If your firm’s website has a news and blog section, who is it for? Do you have an audience in mind when you plan and produce the content?
Many law firms have new sections that read like a list of press releases, aimed primarily at sector media titles. These cover the appointment of new partners and associates, events sponsored or hosted by the firm, or perhaps a response to a key legal development.
This information is certainly worth sharing with the world, but does it belong on your news and blog section? Unless you only want your website to be looked at by journalists in search of a news in brief or appointments piece, you will need to step up with more engaging content.
Thought leadership is a much more fruitful way to attract and retain visitors to your site, and to help your brand become distinctive and memorable. Thought leadership means generating original, informative and occasionally slightly provocative content which shows your mastery of the fields in which you offer services.
How can you get started with thought leadership? Let’s look at a step-by-step process.
Step 1: Identify key issues
At your next partners’ meeting, board session or team meeting, take suggestions about the top 5-10 key issues facing your field in the next 6-12 months, depending on how you want to plan your marketing cycle. You could even do this as an employee engagement exercise, taking suggestions from everyone in the organisation.
Narrow the suggestions down to the most interesting and thought-provoking topics, avoiding too much overlap.
Step 2: Appoint authors
Each topic will need input from one of your in-house experts, or a team of people. The topic can be handled in many different ways: four separate articles arguing from different points of view, a single longform piece, or a series of blogs which give background, the current position and the outlook for that topic.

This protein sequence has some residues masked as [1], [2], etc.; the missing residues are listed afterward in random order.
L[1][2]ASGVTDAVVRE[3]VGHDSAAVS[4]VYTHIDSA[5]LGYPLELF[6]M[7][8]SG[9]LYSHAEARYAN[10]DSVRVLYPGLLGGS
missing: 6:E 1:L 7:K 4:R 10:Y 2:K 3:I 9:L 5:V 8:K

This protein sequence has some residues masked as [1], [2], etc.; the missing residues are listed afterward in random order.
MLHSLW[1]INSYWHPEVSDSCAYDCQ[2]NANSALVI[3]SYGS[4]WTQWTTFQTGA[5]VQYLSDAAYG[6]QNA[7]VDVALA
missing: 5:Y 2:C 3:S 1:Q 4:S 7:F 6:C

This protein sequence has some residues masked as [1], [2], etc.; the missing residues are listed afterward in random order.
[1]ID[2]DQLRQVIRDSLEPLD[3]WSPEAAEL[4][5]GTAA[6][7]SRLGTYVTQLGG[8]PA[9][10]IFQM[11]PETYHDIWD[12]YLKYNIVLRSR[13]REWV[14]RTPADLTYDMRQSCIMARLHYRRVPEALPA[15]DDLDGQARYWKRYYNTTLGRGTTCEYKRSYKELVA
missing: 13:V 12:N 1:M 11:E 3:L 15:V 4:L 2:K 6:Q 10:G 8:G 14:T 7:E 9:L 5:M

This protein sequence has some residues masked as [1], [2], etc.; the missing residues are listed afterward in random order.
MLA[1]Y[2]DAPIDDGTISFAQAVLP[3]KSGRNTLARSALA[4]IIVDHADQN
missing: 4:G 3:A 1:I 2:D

You will need to identify some crucial questions relating to your topic, then seek to answer them. For example, you might want to write about the advent of big data, asking what the risks and opportunities are for businesses. This question can then be approached in terms of security, strategy, marketing and IT services infrastructure.
Step 3: Develop a schedule
Are there key dates when particular topics will be most relevant? Prepare your material to be available when people are likely to be interested and searching for helpful commentary.
The content you produce can also be repurposed for columns in industry publications, local newspapers, social media, and any other suitable channels. Think about your audience carefully before you decide when to publish – for example, content aimed at school head teachers will probably go unread during the first weeks of the summer holidays.
Step 4: Engage
Thought leadership pieces are a great conversation starter. Why not invite comments, or organise an event or online seminar so people can engage with you in more depth? For a more low-key approach, you could simply drop a line to selected clients, informing them that they might be interested in a certain topic which is relevant to them.
It is important to plan how to sustain and develop newly interested readers. Do you want to alert them to a new service you provide, or plan a follow-up thought leadership piece which will keep them interested in your brand?
Is it time your firm considered a fresh approach to your content marketing?